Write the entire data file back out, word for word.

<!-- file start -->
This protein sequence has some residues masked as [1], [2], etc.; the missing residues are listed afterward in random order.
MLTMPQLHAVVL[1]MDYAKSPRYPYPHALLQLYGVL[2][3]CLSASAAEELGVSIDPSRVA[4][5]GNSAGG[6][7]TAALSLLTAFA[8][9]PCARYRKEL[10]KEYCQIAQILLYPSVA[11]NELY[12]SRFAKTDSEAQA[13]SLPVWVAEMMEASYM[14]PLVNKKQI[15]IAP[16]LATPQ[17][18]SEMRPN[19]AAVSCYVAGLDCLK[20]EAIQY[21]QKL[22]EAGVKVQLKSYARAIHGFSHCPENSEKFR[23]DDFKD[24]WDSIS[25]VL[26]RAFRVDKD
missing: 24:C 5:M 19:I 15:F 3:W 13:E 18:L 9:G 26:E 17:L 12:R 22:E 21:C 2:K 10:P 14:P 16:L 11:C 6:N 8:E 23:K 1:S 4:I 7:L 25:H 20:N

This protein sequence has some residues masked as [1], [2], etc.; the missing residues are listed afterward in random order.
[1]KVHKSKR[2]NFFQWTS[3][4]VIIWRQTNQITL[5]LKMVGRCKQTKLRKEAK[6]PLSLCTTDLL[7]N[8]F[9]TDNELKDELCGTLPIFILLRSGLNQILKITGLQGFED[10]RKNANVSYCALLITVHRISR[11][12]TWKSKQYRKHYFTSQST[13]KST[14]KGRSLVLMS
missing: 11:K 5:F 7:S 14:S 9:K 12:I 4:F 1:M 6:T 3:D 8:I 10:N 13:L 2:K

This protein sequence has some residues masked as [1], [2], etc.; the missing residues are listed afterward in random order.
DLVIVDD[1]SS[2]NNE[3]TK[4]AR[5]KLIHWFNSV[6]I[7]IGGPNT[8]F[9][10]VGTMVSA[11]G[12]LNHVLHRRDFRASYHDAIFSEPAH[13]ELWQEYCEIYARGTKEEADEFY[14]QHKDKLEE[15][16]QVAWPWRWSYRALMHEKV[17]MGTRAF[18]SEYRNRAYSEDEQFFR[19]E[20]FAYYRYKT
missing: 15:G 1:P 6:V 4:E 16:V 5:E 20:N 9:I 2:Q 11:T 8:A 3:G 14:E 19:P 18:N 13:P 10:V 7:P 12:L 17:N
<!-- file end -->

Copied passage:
This protein sequence has some residues masked as [1], [2], etc.; the missing residues are listed afterward in random order.
MLTMPQLHAVVL[1]MDYAKSPRYPYPHALLQLYGVL[2][3]CLSASAAEELGVSIDPSRVA[4][5]GNSAGG[6][7]TAALSLLTAFA[8][9]PCARYRKEL[10]KEYCQIAQILLYPSVA[11]NELY[12]SRFAKTDSEAQA[13]SLPVWVAEMMEASYM[14]PLVNKKQI[15]IAP[16]LATPQ[17][18]SEMRPN[19]AAVSCYVAGLDCLK[20]EAIQY[21]QKL[22]EAGVKVQLKSYARAIHGFSHCPENSEKFR[23]DDFKD[24]WDSIS[25]VL[26]RAFRVDKD
missing: 24:C 5:M 19:I 15:F 3:W 13:E 18:L 9:G 26:E 17:L 12:R 22:E 21:C 2:K 10:P 14:P 16:L 11:C 6:N 8:E 23:K 1:S 4:I 7:L 25:H 20:N

This protein sequence has some residues masked as [1], [2], etc.; the missing residues are listed afterward in random order.
[1]KVHKSKR[2]NFFQWTS[3][4]VIIWRQTNQITL[5]LKMVGRCKQTKLRKEAK[6]PLSLCTTDLL[7]N[8]F[9]TDNELKDELCGTLPIFILLRSGLNQILKITGLQGFED[10]RKNANVSYCALLITVHRISR[11][12]TWKSKQYRKHYFTSQST[13]KST[14]KGRSLVLMS
missing: 11:K 5:F 7:S 14:S 9:K 12:I 4:F 1:M 6:T 3:D 8:I 10:N 13:L 2:K

This protein sequence has some residues masked as [1], [2], etc.; the missing residues are listed afterward in random order.
DLVIVDD[1]SS[2]NNE[3]TK[4]AR[5]KLIHWFNSV[6]I[7]IGGPNT[8]F[9][10]VGTMVSA[11]G[12]LNHVLHRRDFRASYHDAIFSEPAH[13]ELWQEYCEIYARGTKEEADEFY[14]QHKDKLEE[15][16]QVAWPWRWSYRALMHEKV[17]MGTRAF[18]SEYRNRAYSEDEQFFR[19]E[20]FAYYRYKT
missing: 15:G 1:P 6:V 4:E 16:V 5:E 20:N 9:I 2:Q 11:T 8:A 3:G 14:E 19:P 18:N 13:P 10:V 7:P 12:L 17:N